This office has and professes no expertise with regard to matters such as these. Cf. Tex. Att'y Gen. Op. No. JC-0211 (2000) at 1 ("This office does not have the expertise to make the decision as to whether a particular act is being done to 'hair' or 'beard.'"). However, while the BAE and BME doubtless are better able to determine what constitutes an energy flow exercise or spinal manipulation than are we, the statutory definition of the practice of acupuncture, upon which we must rely, does not encompass the administration of such exercise, but only its recommendation.(3) Indeed, the subsection contrasts such "recommendation" with "the administration of thermal or electrical treatments," by permitting an acupuncturist to administer thermal or electrical treatments and to recommend dietary guidelines, energy flow exercise, or dietary or herbal supplements. Tex. Occ. Code Ann. 205.001(2)(B) (Vernon 2001). We cannot therefore concur with the view that the administration of such energy flow exercise is within the statutory definition of the practice of acupuncture.

S U M M A R Y

While the technique called Tui Na, which involves some manipulation of the spinal area, may be an energy flow exercise within the meaning of section 205.001 of the Texas Occupations Code, the administration of such exercise is not within the statutory definition of the practice of acupuncture.

Yours very truly,

Cornyn signature

JOHN CORNYN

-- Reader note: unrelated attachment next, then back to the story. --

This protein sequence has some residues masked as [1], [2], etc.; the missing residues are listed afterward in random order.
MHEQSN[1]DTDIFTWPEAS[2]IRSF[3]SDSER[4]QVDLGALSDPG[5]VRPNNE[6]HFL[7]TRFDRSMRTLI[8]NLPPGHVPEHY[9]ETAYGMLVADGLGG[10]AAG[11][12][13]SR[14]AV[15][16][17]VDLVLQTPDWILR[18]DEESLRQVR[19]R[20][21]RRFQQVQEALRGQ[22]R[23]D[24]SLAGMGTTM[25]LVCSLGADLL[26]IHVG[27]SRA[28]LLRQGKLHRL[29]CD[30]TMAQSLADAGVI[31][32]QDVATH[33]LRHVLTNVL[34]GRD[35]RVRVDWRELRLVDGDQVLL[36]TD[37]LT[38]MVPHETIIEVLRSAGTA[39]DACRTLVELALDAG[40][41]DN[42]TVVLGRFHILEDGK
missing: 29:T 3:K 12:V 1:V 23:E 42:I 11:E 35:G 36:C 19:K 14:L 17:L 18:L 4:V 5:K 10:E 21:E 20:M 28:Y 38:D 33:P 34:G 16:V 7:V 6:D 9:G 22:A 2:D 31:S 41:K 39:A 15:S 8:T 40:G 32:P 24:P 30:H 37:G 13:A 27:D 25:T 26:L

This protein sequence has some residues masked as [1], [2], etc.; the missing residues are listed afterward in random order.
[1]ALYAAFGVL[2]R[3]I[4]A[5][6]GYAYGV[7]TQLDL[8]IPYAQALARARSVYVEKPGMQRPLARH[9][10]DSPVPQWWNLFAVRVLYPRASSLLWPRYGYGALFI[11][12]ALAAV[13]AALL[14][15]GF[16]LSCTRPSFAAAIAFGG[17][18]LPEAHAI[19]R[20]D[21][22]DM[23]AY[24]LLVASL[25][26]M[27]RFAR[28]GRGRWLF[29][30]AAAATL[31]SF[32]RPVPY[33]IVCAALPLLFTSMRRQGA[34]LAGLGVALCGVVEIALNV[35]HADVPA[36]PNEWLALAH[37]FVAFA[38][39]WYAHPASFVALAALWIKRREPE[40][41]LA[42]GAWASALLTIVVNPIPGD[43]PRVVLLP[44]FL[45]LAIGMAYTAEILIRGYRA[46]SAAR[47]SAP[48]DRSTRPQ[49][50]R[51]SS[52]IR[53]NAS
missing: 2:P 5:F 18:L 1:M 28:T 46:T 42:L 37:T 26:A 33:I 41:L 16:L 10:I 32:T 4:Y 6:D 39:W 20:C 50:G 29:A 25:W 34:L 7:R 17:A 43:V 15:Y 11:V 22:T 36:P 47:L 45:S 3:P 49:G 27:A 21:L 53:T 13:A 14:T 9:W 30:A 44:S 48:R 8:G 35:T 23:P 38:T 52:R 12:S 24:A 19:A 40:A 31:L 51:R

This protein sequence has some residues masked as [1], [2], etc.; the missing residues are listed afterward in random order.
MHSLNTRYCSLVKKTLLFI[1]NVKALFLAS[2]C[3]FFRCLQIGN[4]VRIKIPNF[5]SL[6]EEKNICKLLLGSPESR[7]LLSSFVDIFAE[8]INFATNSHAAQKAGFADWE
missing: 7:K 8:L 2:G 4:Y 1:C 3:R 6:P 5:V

Attorney General of Texas

ANDY TAYLOR
First Assistant Attorney General

SUSAN D. GUSKY
Chair, Opinion Committee

James E. Tourtelott
Assistant Attorney General - Opinion Committee


 

Footnotes

1. See Letter from Michele L. Shackelford, General Counsel, Texas State Board of Medical Examiners, to Susan D. Gusky, Chair, Opinion Committee, Office of the Attorney General, at 5 (Jan. 19, 2001) (on file with Opinion Committee) [hereinafter BME Brief].

2. Letter from Dr. Cynthia S. Vaughn, D.C., to Honorable John Cornyn, Attorney General of Texas (Nov. 1, 2000) (on file with Opinion Committee) (see Attachment B - Letter from Becky Nichols, Chief of Investigations, Texas State Board of Acupuncture Examiners, to Kevin D. Kanz, D.C. (Aug. 12, 1999)).

3. While there is some evidence that the administration of "energy flow exercise" as within the practice of acupuncture may have been considered in a conference committee report, the actual text of the statutory definition as adopted reads "recommendation of . . . energy flow exercise." Act of May 13, 1999, 76th Leg., R.S., ch. 388, 1, sec. 205.001, 1999 Tex. Gen. Laws 1431, 1611 (emphasis added). See Conference Comm. Rpt., Tex. S.B. 1062, 73d Leg., R.S. (1993) (Conference Committee Report, May 29, 1993, comparing Senate and House versions of the bill, notes that "house version strikes the term 'therapeutic' [exercise] and replaces it with the terms 'energy flow' [exercise] to describe the types of exercises allowed in acupuncture treatments.") (emphasis added)).